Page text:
Intel's M&A Chief Has Incentive to Improve Deal Track Recordby
Chipmaker closes $16.7 billion purchase of Altera Corp.
Greater focus on follow-through to make merger a success
Intel Corp. Vice President Wendell Brooks, a former investment banker who now heads the chipmaker’s merger and acquisitions efforts, said he has an extra incentive to make sure the company’s biggest-ever purchase pays off better than previous deals.
The company on Monday closed its $16.7 billion acquisition of Altera Corp., adding programmable chips to its efforts to cement market dominance for server components and expand into new areas such as the increasing use of computing in cars and industrial equipment.
Intel’s acquisition of McAfee Inc. for $6.59 billion in 2011 -- previously its biggest deal -- and the purchase of Infineon Technologies AG’s baseband unit in 2010 for about $1.4 billion have so far failed to generate meaningful profit from software or give the company a foothold in mobile devices, financial data show.
“As the new guy here, I’m not going to get the benefit from my board or my shareholders to do future M&A if I don’t get this one right, so I’m very much focused on improving our track record,” said Brooks, who joined Intel in August 2014 from Allen & Co. “There’s general acknowledgment within the executive team and the board at Intel that we haven’t done as well as we could do on past acquisitions.”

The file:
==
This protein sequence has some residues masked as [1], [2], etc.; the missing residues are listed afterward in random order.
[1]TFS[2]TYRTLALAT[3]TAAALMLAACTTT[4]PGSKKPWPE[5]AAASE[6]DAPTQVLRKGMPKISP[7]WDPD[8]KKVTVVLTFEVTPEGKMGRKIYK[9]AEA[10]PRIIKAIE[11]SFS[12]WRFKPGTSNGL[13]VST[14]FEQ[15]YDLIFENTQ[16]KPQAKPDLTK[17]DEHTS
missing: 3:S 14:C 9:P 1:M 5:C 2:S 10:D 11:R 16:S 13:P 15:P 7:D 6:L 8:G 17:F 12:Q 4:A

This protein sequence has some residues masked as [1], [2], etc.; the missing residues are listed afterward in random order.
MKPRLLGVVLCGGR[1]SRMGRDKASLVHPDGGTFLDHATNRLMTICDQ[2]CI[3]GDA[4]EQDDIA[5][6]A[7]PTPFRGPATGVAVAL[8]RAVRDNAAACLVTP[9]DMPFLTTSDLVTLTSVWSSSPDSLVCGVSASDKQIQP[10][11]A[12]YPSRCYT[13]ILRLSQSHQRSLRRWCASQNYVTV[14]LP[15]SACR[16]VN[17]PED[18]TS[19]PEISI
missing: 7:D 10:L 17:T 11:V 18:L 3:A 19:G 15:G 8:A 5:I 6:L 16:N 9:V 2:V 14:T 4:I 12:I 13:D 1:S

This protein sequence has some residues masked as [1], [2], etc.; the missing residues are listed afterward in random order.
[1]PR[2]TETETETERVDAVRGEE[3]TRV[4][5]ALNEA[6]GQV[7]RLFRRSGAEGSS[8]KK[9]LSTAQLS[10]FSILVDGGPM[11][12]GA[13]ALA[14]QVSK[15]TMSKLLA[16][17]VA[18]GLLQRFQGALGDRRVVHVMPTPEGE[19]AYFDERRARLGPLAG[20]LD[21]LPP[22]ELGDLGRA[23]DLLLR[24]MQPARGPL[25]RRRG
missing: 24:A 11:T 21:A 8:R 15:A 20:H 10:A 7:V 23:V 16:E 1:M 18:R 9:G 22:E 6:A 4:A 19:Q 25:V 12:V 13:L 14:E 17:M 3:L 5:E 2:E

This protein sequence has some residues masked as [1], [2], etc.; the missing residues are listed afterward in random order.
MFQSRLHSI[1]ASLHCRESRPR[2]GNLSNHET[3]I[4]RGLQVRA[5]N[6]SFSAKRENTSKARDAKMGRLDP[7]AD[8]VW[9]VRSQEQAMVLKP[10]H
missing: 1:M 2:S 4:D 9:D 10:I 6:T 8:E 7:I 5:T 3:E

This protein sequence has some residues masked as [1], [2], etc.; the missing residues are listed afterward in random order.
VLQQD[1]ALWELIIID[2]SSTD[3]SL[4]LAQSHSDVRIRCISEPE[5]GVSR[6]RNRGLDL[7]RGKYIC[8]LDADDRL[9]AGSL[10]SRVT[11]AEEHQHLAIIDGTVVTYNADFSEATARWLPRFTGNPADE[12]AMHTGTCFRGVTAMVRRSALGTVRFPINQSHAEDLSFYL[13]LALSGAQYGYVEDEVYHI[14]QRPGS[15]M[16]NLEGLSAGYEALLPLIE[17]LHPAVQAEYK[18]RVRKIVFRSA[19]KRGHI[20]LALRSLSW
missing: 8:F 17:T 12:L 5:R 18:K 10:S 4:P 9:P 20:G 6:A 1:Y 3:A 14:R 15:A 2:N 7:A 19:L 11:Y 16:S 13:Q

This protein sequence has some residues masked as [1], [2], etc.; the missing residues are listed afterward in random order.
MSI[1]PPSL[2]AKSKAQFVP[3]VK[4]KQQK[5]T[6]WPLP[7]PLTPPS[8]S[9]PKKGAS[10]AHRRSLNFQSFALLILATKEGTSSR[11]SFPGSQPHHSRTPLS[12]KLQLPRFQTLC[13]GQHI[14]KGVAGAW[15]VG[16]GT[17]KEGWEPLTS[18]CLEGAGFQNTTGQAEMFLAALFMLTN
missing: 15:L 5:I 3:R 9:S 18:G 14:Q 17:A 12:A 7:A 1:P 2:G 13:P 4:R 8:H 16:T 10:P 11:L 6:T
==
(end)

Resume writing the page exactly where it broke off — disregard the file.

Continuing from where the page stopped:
To break the pattern of the promises of deals not being fulfilled, Brooks said that integration planning is now part of the rationale used for approving acquisitions. He has tripled integration staffing and is “not messing” with Altera’s sales force or core engineering teams.
While Altera’s sales -- $1.9 billion in 2014 -- are just a fraction of its new owner’s $55 billion, integrating its chips’ capabilities onto the same piece of silicon as Intel’s processors will open new markets, the company has argued. Intel also intends to improve Altera’s stand-alone performance by transitioning manufacturing of its semiconductors to its leading-edge production, Brooks said.
“Having done M&A most of my career and not had to experience and live with making integration work, I very much focused on this transition on the back-end capabilities and making sure we looked at it with the same rigor and thoroughness as we looked at the front end of a transaction,” he said. “We’ve done some things very differently here.”